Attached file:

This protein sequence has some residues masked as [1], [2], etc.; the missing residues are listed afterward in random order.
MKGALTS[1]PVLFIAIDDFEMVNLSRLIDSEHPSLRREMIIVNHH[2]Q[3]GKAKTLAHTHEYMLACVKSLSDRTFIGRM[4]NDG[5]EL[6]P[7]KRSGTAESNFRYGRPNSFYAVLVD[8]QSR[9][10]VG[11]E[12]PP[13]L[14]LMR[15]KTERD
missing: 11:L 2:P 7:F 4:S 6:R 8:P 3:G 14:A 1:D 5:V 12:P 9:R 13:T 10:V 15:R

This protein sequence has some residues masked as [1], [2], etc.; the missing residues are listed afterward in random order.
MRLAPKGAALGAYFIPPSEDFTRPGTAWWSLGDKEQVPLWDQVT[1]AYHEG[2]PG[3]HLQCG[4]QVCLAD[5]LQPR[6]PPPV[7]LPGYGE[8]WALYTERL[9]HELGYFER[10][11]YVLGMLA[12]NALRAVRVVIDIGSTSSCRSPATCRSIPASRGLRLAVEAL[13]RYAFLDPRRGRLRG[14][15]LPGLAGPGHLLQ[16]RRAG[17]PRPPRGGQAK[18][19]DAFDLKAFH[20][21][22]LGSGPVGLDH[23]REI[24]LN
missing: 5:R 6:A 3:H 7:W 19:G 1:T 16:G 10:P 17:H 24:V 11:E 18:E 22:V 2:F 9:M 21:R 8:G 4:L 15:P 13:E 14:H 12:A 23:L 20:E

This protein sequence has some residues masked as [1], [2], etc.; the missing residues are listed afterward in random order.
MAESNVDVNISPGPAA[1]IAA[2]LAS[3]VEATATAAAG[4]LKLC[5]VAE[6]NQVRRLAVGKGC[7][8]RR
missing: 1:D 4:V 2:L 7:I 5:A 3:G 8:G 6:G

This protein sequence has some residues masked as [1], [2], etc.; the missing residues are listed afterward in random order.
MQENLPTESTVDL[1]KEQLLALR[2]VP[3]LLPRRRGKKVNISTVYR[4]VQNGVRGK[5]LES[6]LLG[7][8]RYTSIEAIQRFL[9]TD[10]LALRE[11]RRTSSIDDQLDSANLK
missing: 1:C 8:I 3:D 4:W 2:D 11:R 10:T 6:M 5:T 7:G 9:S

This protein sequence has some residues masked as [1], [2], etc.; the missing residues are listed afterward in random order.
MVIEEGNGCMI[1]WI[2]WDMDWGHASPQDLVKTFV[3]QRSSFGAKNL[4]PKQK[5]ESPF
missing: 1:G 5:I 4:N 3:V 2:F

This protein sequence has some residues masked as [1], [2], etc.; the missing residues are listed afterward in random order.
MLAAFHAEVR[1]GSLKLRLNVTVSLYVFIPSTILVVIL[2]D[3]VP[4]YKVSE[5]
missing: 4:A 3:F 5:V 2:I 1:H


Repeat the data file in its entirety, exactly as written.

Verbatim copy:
This protein sequence has some residues masked as [1], [2], etc.; the missing residues are listed afterward in random order.
MKGALTS[1]PVLFIAIDDFEMVNLSRLIDSEHPSLRREMIIVNHH[2]Q[3]GKAKTLAHTHEYMLACVKSLSDRTFIGRM[4]NDG[5]EL[6]P[7]KRSGTAESNFRYGRPNSFYAVLVD[8]QSR[9][10]VG[11]E[12]PP[13]L[14]LMR[15]KTERD
missing: 11:L 2:P 7:F 4:S 6:R 8:P 3:G 14:A 1:D 5:V 12:P 9:R 13:T 10:V 15:R

This protein sequence has some residues masked as [1], [2], etc.; the missing residues are listed afterward in random order.
MRLAPKGAALGAYFIPPSEDFTRPGTAWWSLGDKEQVPLWDQVT[1]AYHEG[2]PG[3]HLQCG[4]QVCLAD[5]LQPR[6]PPPV[7]LPGYGE[8]WALYTERL[9]HELGYFER[10][11]YVLGMLA[12]NALRAVRVVIDIGSTSSCRSPATCRSIPASRGLRLAVEAL[13]RYAFLDPRRGRLRG[14][15]LPGLAGPGHLLQ[16]RRAG[17]PRPPRGGQAK[18][19]DAFDLKAFH[20][21][22]LGSGPVGLDH[23]REI[24]LN
missing: 5:R 6:A 3:H 7:W 19:G 1:T 16:G 10:P 17:H 24:V 11:E 18:E 22:V 2:F 9:M 21:R 8:G 4:L 15:P 13:E 14:H 12:A 23:L 20:E

This protein sequence has some residues masked as [1], [2], etc.; the missing residues are listed afterward in random order.
MAESNVDVNISPGPAA[1]IAA[2]LAS[3]VEATATAAAG[4]LKLC[5]VAE[6]NQVRRLAVGKGC[7][8]RR
missing: 1:D 4:V 2:L 7:I 5:A 3:G 8:G 6:G

This protein sequence has some residues masked as [1], [2], etc.; the missing residues are listed afterward in random order.
MQENLPTESTVDL[1]KEQLLALR[2]VP[3]LLPRRRGKKVNISTVYR[4]VQNGVRGK[5]LES[6]LLG[7][8]RYTSIEAIQRFL[9]TD[10]LALRE[11]RRTSSIDDQLDSANLK
missing: 1:C 8:I 3:D 4:W 2:D 11:R 10:T 6:M 5:T 7:G 9:S

This protein sequence has some residues masked as [1], [2], etc.; the missing residues are listed afterward in random order.
MVIEEGNGCMI[1]WI[2]WDMDWGHASPQDLVKTFV[3]QRSSFGAKNL[4]PKQK[5]ESPF
missing: 1:G 5:I 4:N 3:V 2:F

This protein sequence has some residues masked as [1], [2], etc.; the missing residues are listed afterward in random order.
MLAAFHAEVR[1]GSLKLRLNVTVSLYVFIPSTILVVIL[2]D[3]VP[4]YKVSE[5]
missing: 4:A 3:F 5:V 2:I 1:H